Lovers at the Beach, a poem by Robert A. Sieczkiewicz

Lovers at the beach

Lovers at the Beach, Robert A. Sieczkiewicz

Lovers embrace at the altar of love.
A milieu of millions came before them.
Each smiles at Apollo’s glow from above.
Here to praise Venus from whence she has come.

The mist in the air does their love anoint.
Their wetness becomes symbol of union.
At the crash of the wave to it they point,
Such thunder won’t destroy their communion.

Remiss would they be, not to read each wave,
For the lovers, they are moments they share.
With understanding, a love they can save.
Their eyes held with magical force; they stare

Their love for each other is the reason,
They shall be togeth’r whatever season.

~~~~~~~~~~~~~~~~~~~~~~~~~~~~~~~~~~~

What is it about the Oceans that draws so many people.  The tides have been coming in and going out for millions of years.  There have been little waves and real big waves.  There was a time when people believed that there was a god of the sea.  The Greeks had Poseidon and the Romans had Neptune that would protect them while at sea.  Water is a symbol of rebirth.  There is purification in being touched by special water.  Just as we would read tea leaves or lines in our hand we can read the waves and what they portend.   It is all a mystery just like love is.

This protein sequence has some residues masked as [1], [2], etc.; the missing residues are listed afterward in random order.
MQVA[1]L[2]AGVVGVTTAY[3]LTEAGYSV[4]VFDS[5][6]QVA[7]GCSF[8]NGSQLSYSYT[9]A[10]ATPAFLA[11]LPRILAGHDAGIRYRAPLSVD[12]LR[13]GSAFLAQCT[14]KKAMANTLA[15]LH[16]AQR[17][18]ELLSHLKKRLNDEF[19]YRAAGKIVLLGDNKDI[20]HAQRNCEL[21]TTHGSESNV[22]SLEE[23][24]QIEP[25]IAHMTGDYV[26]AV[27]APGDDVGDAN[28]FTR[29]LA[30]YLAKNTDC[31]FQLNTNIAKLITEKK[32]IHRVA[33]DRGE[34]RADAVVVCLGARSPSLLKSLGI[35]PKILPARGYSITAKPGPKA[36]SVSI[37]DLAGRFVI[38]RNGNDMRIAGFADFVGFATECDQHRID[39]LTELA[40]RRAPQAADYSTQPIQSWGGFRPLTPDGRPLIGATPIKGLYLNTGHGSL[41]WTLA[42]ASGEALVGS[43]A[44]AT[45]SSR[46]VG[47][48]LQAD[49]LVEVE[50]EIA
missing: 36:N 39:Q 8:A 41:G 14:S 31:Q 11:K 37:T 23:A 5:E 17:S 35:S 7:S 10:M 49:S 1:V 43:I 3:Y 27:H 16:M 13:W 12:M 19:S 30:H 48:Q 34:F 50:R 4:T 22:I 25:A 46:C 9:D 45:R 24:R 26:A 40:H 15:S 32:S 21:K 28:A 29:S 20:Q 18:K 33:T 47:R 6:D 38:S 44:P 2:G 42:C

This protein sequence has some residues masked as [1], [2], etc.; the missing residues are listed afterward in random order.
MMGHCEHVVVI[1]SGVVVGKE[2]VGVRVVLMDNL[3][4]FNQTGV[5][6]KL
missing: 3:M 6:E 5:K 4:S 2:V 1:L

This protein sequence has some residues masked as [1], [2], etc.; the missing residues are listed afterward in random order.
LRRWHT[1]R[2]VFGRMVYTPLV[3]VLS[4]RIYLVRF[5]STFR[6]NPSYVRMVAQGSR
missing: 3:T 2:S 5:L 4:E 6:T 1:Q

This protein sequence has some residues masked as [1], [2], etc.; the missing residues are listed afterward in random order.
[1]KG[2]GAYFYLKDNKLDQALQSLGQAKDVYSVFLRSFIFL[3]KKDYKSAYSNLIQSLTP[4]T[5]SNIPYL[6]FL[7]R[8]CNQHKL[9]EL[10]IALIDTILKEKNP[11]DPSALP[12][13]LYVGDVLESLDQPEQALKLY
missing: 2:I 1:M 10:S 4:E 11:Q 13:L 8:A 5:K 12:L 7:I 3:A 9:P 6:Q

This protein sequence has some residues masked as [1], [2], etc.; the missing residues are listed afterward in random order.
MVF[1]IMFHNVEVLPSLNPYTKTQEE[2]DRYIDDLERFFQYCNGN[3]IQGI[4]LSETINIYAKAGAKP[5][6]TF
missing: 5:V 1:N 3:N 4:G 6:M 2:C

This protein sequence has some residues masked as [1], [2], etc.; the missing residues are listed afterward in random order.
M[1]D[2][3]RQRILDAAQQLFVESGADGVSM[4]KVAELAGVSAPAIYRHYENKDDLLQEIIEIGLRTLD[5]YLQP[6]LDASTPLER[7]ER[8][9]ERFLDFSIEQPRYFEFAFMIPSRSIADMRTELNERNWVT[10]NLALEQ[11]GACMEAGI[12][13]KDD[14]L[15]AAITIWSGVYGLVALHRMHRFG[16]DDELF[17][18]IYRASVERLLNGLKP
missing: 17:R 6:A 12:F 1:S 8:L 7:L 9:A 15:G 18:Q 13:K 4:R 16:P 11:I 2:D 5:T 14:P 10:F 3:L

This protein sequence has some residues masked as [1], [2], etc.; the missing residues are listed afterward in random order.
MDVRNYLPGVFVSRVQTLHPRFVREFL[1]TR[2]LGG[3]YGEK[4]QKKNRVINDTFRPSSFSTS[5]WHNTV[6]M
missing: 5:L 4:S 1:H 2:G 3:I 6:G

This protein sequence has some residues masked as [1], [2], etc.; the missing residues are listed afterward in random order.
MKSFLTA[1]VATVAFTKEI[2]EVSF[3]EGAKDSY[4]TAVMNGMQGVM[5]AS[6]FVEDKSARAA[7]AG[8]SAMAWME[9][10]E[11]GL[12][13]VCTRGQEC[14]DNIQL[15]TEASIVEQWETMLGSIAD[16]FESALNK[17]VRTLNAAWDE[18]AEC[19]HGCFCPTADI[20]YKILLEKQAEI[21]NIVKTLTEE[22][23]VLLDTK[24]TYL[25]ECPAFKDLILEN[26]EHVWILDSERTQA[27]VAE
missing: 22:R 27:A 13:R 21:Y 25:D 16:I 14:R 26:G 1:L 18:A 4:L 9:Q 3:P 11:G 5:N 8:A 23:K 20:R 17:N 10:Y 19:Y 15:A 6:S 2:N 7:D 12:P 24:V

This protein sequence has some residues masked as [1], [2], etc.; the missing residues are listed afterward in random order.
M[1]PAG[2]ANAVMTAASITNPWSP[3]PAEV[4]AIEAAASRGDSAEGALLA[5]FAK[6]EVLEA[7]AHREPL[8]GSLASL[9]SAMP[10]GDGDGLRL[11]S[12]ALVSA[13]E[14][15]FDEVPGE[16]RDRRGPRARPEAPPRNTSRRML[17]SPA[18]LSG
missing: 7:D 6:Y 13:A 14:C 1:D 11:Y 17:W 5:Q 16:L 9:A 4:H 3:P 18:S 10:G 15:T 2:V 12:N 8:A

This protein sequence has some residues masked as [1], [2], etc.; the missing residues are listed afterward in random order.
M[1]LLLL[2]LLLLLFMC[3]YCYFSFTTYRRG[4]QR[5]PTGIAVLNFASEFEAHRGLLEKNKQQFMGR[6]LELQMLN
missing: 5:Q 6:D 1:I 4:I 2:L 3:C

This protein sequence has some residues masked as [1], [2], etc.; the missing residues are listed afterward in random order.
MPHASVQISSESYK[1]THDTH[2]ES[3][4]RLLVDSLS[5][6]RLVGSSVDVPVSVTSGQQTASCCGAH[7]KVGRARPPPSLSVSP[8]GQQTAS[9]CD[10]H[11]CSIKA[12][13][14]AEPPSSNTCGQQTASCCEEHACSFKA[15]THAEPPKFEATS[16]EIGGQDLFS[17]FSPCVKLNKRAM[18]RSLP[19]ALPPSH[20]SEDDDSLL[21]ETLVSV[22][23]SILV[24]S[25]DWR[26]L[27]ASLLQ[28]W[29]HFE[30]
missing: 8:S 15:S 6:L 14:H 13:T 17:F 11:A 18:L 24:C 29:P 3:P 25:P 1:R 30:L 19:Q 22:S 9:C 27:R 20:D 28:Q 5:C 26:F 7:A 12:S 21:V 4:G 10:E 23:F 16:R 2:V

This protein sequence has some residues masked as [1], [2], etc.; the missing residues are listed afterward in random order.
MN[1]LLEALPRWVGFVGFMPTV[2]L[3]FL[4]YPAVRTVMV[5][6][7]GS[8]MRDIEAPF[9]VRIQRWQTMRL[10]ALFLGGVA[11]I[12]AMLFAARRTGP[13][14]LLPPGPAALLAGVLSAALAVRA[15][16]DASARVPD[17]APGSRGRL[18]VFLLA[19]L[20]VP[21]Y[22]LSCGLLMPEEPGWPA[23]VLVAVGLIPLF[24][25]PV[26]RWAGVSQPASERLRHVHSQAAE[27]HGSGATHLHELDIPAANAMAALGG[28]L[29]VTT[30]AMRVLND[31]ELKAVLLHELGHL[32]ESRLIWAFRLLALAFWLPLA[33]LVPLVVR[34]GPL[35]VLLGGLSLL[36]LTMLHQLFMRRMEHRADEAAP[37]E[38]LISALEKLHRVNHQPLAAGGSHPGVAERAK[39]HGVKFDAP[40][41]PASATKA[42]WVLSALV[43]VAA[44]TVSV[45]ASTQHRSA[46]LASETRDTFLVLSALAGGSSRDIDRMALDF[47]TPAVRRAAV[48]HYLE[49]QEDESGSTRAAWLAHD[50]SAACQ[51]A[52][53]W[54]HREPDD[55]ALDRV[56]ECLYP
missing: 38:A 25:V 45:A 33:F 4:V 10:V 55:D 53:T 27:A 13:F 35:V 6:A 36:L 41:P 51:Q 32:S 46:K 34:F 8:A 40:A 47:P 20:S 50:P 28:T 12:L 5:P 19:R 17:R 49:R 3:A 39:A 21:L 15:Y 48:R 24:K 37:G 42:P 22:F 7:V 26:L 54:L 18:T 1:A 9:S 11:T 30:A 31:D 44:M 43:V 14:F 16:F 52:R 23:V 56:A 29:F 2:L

The painting was commission by a couple to celebrate their engagement and I down loaded it from here

 

 

 

 

 

 

Office at Night, a poem by Robert A. Sieczkiewicz

Hopper-office-at-night_c

Office at Night, Robert A. Sieczkiewicz
Nev’r before are we alone together.
Nights on my back, with but him in my thought.
Opportunity knocks, shant be for aught.
If required, to my bed I will tether
Cunomaglus. But me be not nether.
All will go as I planned, nothing unsought.
To the peak of desire I will be brought.
If required I will take out the leather.

Will this be the night our bodies ignite?
My question is now answered by the clue.
Pick up the paper quickly. Start the night.